Editor’s note: This “Voices from the Field” feature is from the CEO of the Council on Foundations. We print it here because it is a commitment from a major philanthropic association to promote diversity among staff in grantmaking institutions, and we want to help our readers monitor the outcomes on such commitments. On a related note, just a few days ago, we published a newswire on problems with diversity reporting from some environmental grantmakers. As always, we invite commentary from readers.


Our field is doing critically important work promoting diversity, inclusion, and millennial integration in our organizations, but we have yet to operationalize our shared desire for a truly modern workforce. To make progress, we must first dispel public misperception of philanthropy as traditional and staid. Many still hold antiquated views of foundations that don’t comport with the reality of today’s dynamic and innovative field.

Philanthropy faces many challenges, but we won’t be able to face them without a broader pool of talented and diverse people to bring our organizations to their full potential. The constitution of our own organizations influences the decisions we make on a daily basis, from staff and board member selections to grantmaking and program priorities.

While many foundations have experimented with innovation in their own institution’s cultures, we are only beginning to compliment these individual efforts with a real examination of the strategic positioning and systematizing of human resources (HR) and talent management within the field.

Finding the right talent with deep philanthropy experience poses a challenge that I think is worth unpacking. This spring, I wrote a piece analyzing the field’s demographic challenges, using the Council on Foundation’s FY 2013 Grantmakers Salary and Benefits Survey Report.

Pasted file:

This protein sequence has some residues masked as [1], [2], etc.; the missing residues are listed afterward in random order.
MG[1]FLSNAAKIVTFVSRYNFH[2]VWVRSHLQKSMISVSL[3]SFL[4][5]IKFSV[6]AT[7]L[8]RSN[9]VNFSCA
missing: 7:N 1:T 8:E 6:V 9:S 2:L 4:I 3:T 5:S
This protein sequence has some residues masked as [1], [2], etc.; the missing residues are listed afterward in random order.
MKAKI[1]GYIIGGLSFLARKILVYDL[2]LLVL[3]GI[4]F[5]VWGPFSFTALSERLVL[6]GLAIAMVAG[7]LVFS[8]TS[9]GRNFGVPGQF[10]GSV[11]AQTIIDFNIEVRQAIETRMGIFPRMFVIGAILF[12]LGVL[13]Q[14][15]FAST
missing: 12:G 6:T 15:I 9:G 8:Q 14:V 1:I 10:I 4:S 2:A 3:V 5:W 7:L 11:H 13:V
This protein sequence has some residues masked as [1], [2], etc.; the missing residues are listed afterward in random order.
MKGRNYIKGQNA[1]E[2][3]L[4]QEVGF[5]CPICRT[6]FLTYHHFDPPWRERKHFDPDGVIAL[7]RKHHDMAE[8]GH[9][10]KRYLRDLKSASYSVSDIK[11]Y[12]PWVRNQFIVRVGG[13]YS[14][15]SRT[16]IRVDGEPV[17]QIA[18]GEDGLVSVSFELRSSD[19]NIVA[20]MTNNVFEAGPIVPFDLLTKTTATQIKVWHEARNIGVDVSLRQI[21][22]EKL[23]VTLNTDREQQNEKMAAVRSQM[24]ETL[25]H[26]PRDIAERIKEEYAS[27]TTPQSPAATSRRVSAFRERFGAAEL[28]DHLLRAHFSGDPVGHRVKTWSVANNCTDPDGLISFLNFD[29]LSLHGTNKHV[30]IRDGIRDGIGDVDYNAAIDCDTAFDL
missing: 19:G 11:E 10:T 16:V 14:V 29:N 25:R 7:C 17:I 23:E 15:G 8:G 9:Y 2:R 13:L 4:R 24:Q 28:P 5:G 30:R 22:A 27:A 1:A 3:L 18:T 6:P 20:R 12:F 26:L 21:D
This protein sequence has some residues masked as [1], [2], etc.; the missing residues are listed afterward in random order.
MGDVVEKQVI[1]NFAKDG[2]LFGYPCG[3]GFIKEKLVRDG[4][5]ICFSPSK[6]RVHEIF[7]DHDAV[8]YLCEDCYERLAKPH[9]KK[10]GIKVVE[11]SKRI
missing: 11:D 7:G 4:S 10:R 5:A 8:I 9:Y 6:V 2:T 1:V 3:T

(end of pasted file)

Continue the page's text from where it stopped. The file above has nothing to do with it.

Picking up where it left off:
That research helped us understand, quite literally, who is in philanthropy, and revealed that our field has some significant demographic shortcomings that might explain some of our cultural issues as well.

  • Impending Leadership Shift – Almost half the staff in philanthropic organizations is over the age of 50, so a significant leadership shift or “silver tsunami” is upon us.
  • Persistent Gender Imbalances – Women make up 75 percent of grantmaker staff and run about half of all foundations as CEOs. However, at the largest foundations (those with $1 billion in assets), just 28 percent of CEOs are women.
  • Racial and Ethnic Disparities – In 2014, racial and ethnic minorities made up nearly a quarter of foundation staff, a reflection of years of hard work in addressing past inequities. However, these gains are not reflected at the executive level, where just eight percent of CEOs were identified as racial and ethnic minorities.

As a field, we have to redouble our commitment to building our talent pipeline and developing existing staff. We must begin by asking our HR offices to broaden talent searches to wider pools of candidates so that we evaluate a wider range of talent, within the sector and beyond.

With our aging workforce, we can’t waste any time in preparing younger generations to take the mantle.

Moving forward, we have the tools to build a workplace that’s exciting for workers with fresh ideas. Success will require prioritization from management, especially financial investments in professional development, fellowship programs, and internships. It also requires investments of time—in mentorship, networking, and coaching.

The Council is tackling this challenge in three distinct ways.

  1. First, in partnership with Sullivan, Cotter and Associates, the Council is holding a summit at The Duke Endowment for HR professionals at foundations of $100m assets or greater in November. The summit will focus on important HR issues in the field, including ways to develop new, diverse talent pipelines, workplace cultures that foster innovation and collaboration, different ways to evaluate talent, and new ways to leverage diverse skill sets.
  2. Second, the Council will be hosting a CEO retreat in December that will focus on CEO transitions and succession planning. This forum will help foundation leaders deliberatively navigate executive transitions. I encourage foundation executives and boards to ensure that their succession strategies include identifying qualified women and minorities proactively for both executive and board roles.
  3. Third, the Council is reintroducing its signature Career Pathways Enrolling its next cohort in early 2017, the curriculum will be revamped and strengthened based on the positive evaluation of the pilot program. With an emphasis on diversity and inclusion, Career Pathways provides an opportunity for emerging leaders to continue their leadership development.

We are investing in the vitality of philanthropy. The future of the field requires a constant refresh in our thinking, which requires us to be open to changes that might, at times, feel uncomfortable.

It’s time for us, the philanthropic field, to integrate the skills and talents of our workforce fully while at the same time collectively acknowledging where we have plenty of work to do. Philanthropy, our employees, and the communities we serve merit no less.